Sony’s new God of War reboot for PlayStation 4 launches this week behind a glowing critical reception. Here at GameSpot, we thought one of the best parts of the game was the father-son dynamic between Kratos and Atreus. Reviewer Peter Brown said this dynamic “enhances combat and makes Kratos surprisingly relatable.”
As it turns out, there was a point in the development where it was suggested that Atreus be cut from the game or have his role significantly scaled back. That’s according to game director Cory Barlog, who told GameSpot that the game would have been possible without Atreus, but it would have been almost completely different. It would have felt like the Robert Redford movie All Is Lost about a man lost at sea.
“It would have been very different,” Barlog said about if they went forward without Atreus. “The early phase when they told me, “Man, this might be too hard, too expensive, we’re already looking at so many challenges, it’s maybe too much.” When I went back and said, “Alright, fine, if it was not with Atreus, what would it be?” And, it would have been a very, very different game? The comparison I made was, “Alright, it’s gonna be All Is Lost with Robert Redford’; it’s gonna be one character who talks to himself occasionally, but generally, it will be very silent and everyone will talk in old Norse, so that you won’t understand anything anybody’s saying.”
Presented with this scenario, the higher-ups at Sony gave Barlog the freedom to move forward with Atreus, despite whatever extra cost it might incur.
“I think that threat was enough for them to go, ‘Okay, we’ll take on Atreus.’ So, it was kind of the creative director, passive aggressive, ‘Oh, yeah? Well, we’ll take all the toys away.'”
Lead level designer Rob Davis added that having Atreus in the mix opens up significant gameplay and storytelling opportunities that might not otherwise be possible. You might think that Kratos being the biggest badass in the world would provide enough opportunities for cool gameplay and storytelling, and that may be true, but Atreus adds an interesting element of his own.
“Actually like having Atreus be an expert in Norse language and mythology is awesome because you can do a whole other set of design based on what Atreus is an expert in, that Kratos is sort of not,” Davis said. “And then you get a bit of an odd couple relationship. You know, Buzz Lightyear’s good at one thing, Woody’s good at another thing. So, that’s the foundation of a sort of odd couple.”
Further still, Kratos and Atreus are in a foreign land–Scandinavia. This allowed the developers to establish a third pillar of intrigue.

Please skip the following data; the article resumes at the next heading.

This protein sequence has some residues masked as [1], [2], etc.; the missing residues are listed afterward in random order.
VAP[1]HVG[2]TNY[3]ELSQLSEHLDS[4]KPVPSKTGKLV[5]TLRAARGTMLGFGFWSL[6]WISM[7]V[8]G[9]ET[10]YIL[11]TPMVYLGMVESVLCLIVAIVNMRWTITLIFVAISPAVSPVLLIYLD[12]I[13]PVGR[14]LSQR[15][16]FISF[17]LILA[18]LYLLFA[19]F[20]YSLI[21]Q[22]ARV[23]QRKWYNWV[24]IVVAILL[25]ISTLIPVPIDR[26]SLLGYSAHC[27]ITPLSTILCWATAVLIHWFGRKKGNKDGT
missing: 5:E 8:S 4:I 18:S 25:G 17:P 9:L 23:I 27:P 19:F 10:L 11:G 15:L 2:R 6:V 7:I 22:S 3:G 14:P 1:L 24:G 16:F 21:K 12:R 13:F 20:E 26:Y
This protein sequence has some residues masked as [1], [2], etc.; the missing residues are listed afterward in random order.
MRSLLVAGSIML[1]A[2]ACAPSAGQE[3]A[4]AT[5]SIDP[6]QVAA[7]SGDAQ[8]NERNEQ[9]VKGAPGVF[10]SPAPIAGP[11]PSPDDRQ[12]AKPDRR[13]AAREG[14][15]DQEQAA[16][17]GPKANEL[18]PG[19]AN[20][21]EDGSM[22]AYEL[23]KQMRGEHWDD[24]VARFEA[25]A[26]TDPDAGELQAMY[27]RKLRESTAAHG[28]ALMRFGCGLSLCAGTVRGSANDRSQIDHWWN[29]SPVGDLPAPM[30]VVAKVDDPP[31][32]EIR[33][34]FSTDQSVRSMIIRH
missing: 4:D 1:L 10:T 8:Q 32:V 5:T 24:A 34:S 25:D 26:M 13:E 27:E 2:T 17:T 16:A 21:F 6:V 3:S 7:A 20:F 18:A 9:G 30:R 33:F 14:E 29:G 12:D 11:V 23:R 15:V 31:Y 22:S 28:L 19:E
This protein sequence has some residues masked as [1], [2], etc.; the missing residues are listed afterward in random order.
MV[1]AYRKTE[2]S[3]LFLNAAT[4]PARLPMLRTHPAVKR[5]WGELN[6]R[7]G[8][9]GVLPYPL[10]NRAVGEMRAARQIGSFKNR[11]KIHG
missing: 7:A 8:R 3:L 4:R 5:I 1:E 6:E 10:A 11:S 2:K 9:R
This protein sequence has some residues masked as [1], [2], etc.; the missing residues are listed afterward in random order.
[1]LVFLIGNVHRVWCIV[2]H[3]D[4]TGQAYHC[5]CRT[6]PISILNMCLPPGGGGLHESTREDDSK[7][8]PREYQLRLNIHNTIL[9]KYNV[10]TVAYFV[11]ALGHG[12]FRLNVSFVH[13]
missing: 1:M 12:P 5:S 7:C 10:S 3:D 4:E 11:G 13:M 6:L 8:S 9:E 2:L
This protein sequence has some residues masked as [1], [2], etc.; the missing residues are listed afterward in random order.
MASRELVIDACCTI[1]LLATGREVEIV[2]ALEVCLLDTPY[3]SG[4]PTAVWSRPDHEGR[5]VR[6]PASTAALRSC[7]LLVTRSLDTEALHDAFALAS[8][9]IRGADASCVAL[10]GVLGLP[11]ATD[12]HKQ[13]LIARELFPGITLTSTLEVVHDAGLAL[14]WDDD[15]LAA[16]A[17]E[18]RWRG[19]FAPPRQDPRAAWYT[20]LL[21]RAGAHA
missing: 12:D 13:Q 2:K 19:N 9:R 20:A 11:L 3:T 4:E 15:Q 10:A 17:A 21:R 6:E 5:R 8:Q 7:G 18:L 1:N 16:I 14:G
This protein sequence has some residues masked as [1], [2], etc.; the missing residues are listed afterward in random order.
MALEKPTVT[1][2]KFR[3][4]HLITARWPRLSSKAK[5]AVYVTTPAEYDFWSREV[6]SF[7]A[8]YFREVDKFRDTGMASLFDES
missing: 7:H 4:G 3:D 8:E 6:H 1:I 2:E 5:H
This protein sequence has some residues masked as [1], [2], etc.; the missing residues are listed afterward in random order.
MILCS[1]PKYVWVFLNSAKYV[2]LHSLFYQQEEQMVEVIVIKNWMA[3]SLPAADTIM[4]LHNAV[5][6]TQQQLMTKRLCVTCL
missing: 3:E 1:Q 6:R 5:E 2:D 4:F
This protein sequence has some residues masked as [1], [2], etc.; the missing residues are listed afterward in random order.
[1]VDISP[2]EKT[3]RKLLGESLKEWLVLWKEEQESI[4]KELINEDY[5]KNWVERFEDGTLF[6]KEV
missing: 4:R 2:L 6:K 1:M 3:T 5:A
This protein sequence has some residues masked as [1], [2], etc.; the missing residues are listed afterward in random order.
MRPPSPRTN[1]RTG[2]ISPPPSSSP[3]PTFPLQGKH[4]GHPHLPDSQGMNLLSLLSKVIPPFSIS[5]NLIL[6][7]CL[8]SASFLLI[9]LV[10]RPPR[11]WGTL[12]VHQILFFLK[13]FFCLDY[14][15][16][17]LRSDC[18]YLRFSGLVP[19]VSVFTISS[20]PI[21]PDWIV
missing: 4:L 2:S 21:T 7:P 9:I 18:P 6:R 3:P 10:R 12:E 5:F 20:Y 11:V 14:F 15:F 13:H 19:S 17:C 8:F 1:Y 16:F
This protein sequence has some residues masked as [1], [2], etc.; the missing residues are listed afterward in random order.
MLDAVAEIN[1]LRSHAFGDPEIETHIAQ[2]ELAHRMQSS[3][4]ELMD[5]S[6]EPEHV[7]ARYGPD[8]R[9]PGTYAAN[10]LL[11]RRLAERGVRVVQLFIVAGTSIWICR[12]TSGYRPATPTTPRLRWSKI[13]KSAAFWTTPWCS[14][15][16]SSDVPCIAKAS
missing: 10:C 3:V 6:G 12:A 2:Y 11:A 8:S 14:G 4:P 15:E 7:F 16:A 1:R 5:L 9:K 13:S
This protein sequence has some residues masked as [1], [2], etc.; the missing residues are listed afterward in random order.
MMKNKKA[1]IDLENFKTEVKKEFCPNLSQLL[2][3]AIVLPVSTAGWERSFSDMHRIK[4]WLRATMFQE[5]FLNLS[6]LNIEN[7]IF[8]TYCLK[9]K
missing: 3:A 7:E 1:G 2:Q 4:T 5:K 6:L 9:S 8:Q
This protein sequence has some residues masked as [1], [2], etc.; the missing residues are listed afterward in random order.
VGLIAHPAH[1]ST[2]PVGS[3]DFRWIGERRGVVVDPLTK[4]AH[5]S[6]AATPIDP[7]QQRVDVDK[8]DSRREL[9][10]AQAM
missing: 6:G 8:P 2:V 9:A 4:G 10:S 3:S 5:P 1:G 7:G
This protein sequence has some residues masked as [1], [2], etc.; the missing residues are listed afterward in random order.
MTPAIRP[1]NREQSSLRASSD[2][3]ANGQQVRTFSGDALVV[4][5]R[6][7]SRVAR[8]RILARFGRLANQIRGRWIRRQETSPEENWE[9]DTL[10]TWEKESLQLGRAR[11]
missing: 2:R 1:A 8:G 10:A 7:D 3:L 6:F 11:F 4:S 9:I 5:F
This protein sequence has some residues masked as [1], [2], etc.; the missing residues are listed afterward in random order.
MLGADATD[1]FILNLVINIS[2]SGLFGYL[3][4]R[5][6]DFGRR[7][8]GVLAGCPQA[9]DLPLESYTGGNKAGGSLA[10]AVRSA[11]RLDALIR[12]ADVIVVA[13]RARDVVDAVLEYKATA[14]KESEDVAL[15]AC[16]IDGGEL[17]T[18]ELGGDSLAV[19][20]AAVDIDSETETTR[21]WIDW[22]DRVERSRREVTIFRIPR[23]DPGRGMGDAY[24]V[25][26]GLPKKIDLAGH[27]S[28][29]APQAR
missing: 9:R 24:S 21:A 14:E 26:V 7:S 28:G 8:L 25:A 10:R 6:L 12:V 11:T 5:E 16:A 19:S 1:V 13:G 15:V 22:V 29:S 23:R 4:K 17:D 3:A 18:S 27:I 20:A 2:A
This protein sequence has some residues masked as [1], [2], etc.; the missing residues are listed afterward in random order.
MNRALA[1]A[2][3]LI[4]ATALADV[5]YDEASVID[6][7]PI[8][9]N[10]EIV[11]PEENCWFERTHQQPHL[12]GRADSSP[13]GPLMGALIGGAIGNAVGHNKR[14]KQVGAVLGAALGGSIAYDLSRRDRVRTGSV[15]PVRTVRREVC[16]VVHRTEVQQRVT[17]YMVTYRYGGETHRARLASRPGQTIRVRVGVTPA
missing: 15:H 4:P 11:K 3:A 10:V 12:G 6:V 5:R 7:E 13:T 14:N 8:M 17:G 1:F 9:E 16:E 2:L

“You can do a third setup where neither of them really understand what’s going on and then you get cool story telling level design and puzzles and exploration intersecting because they’re discussing the thing they have to work out together,” Davis added. “They end up kind of with things Kratos is really an expert in, things the son is kind of an expert in, and things neither of them are an expert in. And then, when you can write to that, goal to that, design to that, that’s where I think you have a new peanut butter and chocolate between Kratos and Atreus, but it didn’t exist before.”
And regarding the character development that Kratos has gone through, Barlog said people think they know who he is. But he wanted to circumvent expectations and show the audience that no one–a God of War or a person like you or me–can be boiled down to one thing.
“I had just had my son, at the start of this game, and I was kind of looking at it like ‘Oh, wow, how much of myself do I wanna show here.'” — Barlog
“And, I thought, alright, creatively, the best challenge I could ever take on is to actually make people reach the end of this game and go, ‘I either feel bad, I feel connected, or I felt like that moment was specifically related to me, or I have gone through that same thing.'” Barlog said about making Kratos relatable. “If I could achieve that, with a character that everybody thought, ‘Whatever, he’s just a guy that, in a cinematic, goes to kill people,’ now that’s an amazing thing.”
Another factor at play here is that Barlog had a son at the start of the new God of War’s development–and this impacted how he thought of writing Kratos.
“I had just had my son, at the start of this game, and I was kind of looking at it like ‘Oh, wow, how much of myself do I wanna show here.'” How much of my faults do I want the mask and cover up and how many of the dumb things that I’ve doe in my life do I wanna prevent him from doing? And, it’s like, wow, that’s Kratos, that’s Kratos to a T–he has made the worst decision in his life, but be able to actually, earnestly, be a parent.”
If Kratos was merely a soldier who went to war and came home to see his son, this wouldn’t have the same emotional resonance than if he had to deal with his demons at home.
“It’s kind of like, put him in a situation where he has no choice but to deal with it,” Barlog said. “And, in this game, he’d been trying to avoid it, even though he wants to figure this out, he’d been avoiding it for so long, the beginning of this game is all about forcing him into that situation. Honestly, for me, that’s the most perfect dramatic ground to play in.”
We’ll have our full interview with Barlog and Davis going up soon. Keep checking back for more. For now, you can check out GameSpot’s recent God of War stories below.
- Here’s When God Of War PS4 Pre-Loading Begins; Unlock Time Confirmed
- God Of War PS4 Release Date, Pre-Orders Guide: Bonuses And Everything To Know
- God Of War PS4 Review Roundup: What Are The Critics Saying?